When once asked how she became an activist, Salma Hayek rightly replied: “It’s a very strange question. My head thinks: Why don’t you?'”
Carolina Contreras is a Dominican woman who is a social entrepreneur who speaks about the importance of representation. She’s also the creator of Miss Rizos.
At first, Contreras only had a blog where she wrote about curly hair care called “Miss Rizos.” Shortly after, the blog became a social media movement celebrating, empowering, and educating curly-haired women around the world. In 2014, she opened her beauty salon that bears the same name as her blog and her influence only grew.
She is a woman who is passionate about social change and wants to make a change in the world one curl at a time.
“I think as Black people and Black women, we are taught since we’re very little that we came broken and so we got to be fixed. But why do you have to fix something that was never really broken,?” she said.
Miss Rizos has become a social company and it is expected that she will continue changing any stereotype about “bad hair,” to where self-love and care are the main things.
Frida Kahlo was a Mexican artist recognized worldwide as one of the most influential Latina painters for her works that deal with themes such as identity, the human body, and death; apart from its striking and vibrant colors. The vast majority of her works were self-portraits in which she displayed her suffering and her life.
The artist is fondly remembered in Mexico for embracing her culture with each of her works; in addition, to always having a dedication for her art.
“I used to think that I was the strangest person in the world, but then I thought that there are so many people in the world. There must be someone like me who feels weird and has flaws the same way I do,” she’s been quoted as saying.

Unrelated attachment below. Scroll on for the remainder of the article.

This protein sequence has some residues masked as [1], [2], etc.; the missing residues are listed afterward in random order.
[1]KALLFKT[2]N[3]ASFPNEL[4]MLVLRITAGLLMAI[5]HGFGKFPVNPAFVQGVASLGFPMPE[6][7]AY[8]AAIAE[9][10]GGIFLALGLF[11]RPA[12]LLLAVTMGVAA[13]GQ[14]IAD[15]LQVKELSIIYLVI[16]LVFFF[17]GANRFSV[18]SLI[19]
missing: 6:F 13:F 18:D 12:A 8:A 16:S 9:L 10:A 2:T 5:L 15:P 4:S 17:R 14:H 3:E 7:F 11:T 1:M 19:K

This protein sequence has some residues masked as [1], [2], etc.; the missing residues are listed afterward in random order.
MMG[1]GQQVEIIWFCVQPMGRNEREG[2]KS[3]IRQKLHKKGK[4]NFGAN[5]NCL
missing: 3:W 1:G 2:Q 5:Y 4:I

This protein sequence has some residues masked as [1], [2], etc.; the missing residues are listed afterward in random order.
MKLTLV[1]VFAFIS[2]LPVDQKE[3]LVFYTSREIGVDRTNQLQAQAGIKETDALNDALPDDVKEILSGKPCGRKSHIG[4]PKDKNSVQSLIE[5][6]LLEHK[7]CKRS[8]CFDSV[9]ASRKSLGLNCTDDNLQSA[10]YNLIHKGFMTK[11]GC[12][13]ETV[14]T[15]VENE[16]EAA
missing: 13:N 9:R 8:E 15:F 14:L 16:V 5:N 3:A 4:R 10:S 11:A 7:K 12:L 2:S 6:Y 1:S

Determined, strong, and brave woman; that was the Mexican artist Kahlo.
Dolores Huerta is one of the most influential activists of the 20th century. She is co-founder of the United Farm Workers Association, an organization in charge of improving working conditions for agricultural workers.
The community activism of her mother, Alicia, and the discrimination she suffered in her childhood helped shape Huerta’s entrepreneurial and independent personality in advocating that all people deserve a dignified life.
She led different strikes and protests where they were decisive for the protection of the most vulnerable people. Due to her different acts in favor of human rights, Huerta is the winner of different awards, one of them being the Eleanor Roosevelt Human Rights Award in 1998.
“We must use our lives to make the world a better place to live, not just to acquire things. That is what we are put on the earth for,” she said.
Isabel Allende is a Chilean writer, author of different books that have sold 73 million copies and have been translated into 42 languages. She is considered the most widely read Latina writer in the world.
She has several awards and distinctions among them: the Mulheres Award for Best Foreign Novel and the National Literature Award of her country in 2010. In addition, she has been a member of the American Academy since 2004.
We must emphasize that among so many awards there is one that is not about her books and that is the Medal of Freedom which is considered the highest honor in the USA for civilians. She is also the founder of the Isabel Allende Foundation which promotes and preserves the fundamental rights of women and children to be empowered and protected.
“I like people who have to fight to get something. Those who, having everything against them, get ahead. These are the people that fascinate me. Strong people,” she said.
Teresa Carreño was a Venezuelan pianist, singer, and composer during the 19th and 20th centuries. Some experts refer to her as one of the most important pianists and composers in Latin America due to how unusual it was to see a woman dedicated to music professionally in her time.
The famous Venezuelan pianist was not only known for her incredible way of playing but also because she was a woman of great power and spirit. Her audience called her the “Valkyrie of the piano.”
She gave concerts in the United States, Cuba, and a bigger part of Europe, becoming extremely well-known around the world. But one of the most outstanding was when she was just beginning her musical career and she starred in a musical evening at the White House as a guest of President Abraham Lincoln.
She was so good that many of her fellow musicians said, “you are a pianist, Teresita, and not a female pianist,” something Teresa always protested. But those comments did not stop her in her musical career which lasted more than five decades.
Editor’s note: This article was contributed to Noticiero Móvil by student Daniela Gómez